Fidel Castro's announcement that he would neither seek, nor
accept, another term as president of Cuba is not expected to have an
immediate impact on US policy toward the communist island-state.
Rather, the announcement is viewed as a continuation of a
transition of power orchestrated by Mr. Castro himself. Analysts
expect his brother, Raul Castro, to be named president of Cuba on
Sunday when the party meets to select the State Council and
In terms of US-Cuban relations, analysts say, the developments in
Cuba fail to satisfy several conditions set by the Bush
administration for improved ties. Washington has maintained an
economic embargo for 46 years, and President Bush has refused to
consider lifting the embargo or otherwise improving relations as
long as Fidel Castro, or Raul Castro, holds the reins of power.
In comments from Rwanda, Mr. Bush repeated his administration's
conditions for improved ties to Cuba. "I view this as a period of
transition," he told reporters. "It should be the beginning of the
democratic transition for the people in Cuba."
Bush said the Cuban government should mark the current transition
by releasing political prisoners and by building democratic
institutions within Cuba.
John Negroponte, deputy secretary of State, told reporters that
Fidel Castro's announcement would not prompt a change in US policy
and a lifting of the trade embargo. "I can't imagine that happening
any time soon," he said.
Foreign-policy analysts agree. "This will have very little effect
on US policy since the Bush administration has made it clear that it
won't deal with any Cuban government led by either Fidel or Raul,"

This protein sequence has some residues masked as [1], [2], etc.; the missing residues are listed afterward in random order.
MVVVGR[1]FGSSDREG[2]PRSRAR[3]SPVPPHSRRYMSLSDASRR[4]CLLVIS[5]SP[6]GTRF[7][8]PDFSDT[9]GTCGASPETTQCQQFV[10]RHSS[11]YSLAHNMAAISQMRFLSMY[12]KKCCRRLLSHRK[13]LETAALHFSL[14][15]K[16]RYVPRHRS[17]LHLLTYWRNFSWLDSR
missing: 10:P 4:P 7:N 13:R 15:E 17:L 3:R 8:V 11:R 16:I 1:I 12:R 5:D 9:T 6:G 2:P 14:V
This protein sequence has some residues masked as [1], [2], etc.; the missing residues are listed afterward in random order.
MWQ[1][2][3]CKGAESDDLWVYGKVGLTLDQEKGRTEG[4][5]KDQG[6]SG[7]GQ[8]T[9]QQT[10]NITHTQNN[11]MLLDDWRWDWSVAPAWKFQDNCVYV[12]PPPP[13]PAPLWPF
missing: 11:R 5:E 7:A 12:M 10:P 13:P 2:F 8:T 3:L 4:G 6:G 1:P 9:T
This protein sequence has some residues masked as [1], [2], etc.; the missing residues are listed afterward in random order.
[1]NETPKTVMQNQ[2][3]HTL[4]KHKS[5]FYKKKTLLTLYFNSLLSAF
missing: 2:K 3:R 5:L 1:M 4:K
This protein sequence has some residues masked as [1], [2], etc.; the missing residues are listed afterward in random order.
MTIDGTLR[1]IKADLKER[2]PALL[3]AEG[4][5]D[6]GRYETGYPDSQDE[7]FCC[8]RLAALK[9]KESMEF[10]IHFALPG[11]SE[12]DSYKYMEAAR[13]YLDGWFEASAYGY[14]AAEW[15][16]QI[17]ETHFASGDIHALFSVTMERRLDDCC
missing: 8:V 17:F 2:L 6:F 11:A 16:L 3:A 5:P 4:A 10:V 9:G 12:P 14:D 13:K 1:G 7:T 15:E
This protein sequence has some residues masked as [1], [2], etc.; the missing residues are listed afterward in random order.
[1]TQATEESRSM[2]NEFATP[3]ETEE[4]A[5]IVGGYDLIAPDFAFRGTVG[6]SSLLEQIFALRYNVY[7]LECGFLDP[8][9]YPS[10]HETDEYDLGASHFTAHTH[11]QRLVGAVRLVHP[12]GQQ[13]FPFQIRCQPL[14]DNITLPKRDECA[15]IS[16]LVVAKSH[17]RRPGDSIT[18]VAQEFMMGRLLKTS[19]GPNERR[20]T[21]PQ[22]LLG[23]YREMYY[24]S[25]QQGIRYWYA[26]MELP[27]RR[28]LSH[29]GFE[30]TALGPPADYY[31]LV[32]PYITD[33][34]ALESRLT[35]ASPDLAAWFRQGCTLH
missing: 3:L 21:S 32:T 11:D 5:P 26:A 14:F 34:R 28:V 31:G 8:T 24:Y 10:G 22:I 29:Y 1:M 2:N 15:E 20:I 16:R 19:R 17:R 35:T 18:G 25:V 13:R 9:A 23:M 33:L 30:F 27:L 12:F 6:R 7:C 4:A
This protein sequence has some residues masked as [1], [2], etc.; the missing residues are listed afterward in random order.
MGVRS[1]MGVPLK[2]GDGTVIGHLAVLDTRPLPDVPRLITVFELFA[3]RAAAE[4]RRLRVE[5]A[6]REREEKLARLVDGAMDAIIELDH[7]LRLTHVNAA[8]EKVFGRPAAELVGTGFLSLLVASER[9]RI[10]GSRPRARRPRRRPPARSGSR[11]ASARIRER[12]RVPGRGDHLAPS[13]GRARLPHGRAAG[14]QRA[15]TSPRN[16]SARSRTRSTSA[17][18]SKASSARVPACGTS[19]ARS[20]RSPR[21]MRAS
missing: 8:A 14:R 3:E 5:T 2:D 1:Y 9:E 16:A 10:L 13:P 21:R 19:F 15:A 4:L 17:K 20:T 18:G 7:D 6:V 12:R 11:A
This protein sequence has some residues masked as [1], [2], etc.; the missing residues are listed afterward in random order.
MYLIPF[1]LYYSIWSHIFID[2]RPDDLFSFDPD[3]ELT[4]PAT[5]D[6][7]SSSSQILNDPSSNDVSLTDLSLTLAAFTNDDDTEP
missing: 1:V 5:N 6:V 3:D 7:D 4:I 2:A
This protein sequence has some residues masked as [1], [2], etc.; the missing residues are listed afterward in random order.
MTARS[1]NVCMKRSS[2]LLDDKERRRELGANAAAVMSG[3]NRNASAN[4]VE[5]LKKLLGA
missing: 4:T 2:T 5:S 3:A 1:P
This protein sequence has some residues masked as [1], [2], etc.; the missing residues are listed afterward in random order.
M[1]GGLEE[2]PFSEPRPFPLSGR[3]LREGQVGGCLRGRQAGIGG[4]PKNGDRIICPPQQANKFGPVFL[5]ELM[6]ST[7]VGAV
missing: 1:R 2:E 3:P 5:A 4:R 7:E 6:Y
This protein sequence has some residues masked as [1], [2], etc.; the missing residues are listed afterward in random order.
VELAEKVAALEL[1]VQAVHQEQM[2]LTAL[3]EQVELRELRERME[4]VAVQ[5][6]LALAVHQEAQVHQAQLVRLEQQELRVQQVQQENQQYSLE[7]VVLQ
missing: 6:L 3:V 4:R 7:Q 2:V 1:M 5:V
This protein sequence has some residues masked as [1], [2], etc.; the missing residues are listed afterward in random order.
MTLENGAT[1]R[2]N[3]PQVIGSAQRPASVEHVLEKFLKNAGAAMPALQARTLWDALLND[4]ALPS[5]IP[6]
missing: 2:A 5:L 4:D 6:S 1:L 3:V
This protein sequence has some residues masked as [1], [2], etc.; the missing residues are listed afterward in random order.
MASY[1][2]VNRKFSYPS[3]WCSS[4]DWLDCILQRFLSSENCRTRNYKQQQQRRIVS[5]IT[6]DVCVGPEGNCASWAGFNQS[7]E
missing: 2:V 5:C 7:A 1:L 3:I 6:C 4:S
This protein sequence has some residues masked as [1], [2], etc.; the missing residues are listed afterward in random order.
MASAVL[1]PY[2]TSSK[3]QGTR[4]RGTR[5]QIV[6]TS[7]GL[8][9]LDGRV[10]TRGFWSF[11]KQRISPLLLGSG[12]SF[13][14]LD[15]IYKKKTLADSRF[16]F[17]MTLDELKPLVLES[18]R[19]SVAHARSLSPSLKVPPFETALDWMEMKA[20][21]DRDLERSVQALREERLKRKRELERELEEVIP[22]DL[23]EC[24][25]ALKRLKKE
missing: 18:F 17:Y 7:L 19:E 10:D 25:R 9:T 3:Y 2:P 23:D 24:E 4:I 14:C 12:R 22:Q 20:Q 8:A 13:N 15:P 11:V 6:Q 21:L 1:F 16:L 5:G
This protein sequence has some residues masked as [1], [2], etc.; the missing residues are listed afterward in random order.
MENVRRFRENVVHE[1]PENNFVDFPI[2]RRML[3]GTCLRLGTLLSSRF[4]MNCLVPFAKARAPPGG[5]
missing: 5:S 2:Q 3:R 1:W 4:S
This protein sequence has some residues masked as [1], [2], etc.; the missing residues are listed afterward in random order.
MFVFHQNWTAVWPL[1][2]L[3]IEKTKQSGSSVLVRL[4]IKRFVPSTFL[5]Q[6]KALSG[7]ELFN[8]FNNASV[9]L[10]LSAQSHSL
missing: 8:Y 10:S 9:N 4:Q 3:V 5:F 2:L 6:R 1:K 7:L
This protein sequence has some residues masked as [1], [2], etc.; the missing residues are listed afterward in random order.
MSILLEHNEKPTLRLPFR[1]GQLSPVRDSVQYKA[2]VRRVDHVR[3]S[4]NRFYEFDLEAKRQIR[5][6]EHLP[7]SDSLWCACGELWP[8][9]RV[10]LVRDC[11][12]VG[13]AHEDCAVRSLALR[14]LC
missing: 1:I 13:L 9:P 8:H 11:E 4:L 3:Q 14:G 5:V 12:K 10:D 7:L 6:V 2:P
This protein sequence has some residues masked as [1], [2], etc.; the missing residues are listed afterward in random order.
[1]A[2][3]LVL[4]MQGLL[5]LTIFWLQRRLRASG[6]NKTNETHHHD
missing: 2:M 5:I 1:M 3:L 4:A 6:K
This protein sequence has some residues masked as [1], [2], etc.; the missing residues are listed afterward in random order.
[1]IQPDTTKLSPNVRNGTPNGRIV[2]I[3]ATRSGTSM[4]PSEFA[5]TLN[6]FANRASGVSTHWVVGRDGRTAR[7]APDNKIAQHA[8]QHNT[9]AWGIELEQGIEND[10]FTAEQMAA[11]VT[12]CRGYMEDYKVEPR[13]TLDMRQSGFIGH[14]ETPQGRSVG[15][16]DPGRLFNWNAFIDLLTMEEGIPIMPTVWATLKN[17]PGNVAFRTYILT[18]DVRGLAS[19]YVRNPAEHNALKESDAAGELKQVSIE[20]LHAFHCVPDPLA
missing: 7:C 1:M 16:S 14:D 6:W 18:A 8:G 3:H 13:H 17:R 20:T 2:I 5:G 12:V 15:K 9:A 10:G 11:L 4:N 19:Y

says Wayne Smith, director of the Cuba Program at the Center for
International Policy in Washington.
"However ... Raul has indicated he is open to dialogue with the
United States; this could lead to some change under a new US
administration," he says.
Peter DeShazo, director of the Americas Program at the Center for
Strategic and International Studies, says he does not expect any
substantial policy change in Washington.
"The administration's policy has been, Cuba should be
democratic," Mr. DeShazo says. "The administration has already said,
if it's Raul, or Fidel, it's still the same administration."
But he adds that there are potential openings now. "Raul Castro
has been in de facto control of the country since July 2006, and
really controls all the levers of power," DeShazo says. "The real
change here is that it gives him still greater legitimacy for making
reforms, making change, and I would expect those changes to come in
the economic area and not in the political area."
Reaction from Miami's Little Havana neighborhood, the heart of
the US Cuban exile community, was muted.
"It's a resignation on paper only," says Ramon Alvarez, a former
Cuban government worker who escaped to the US soon after Castro took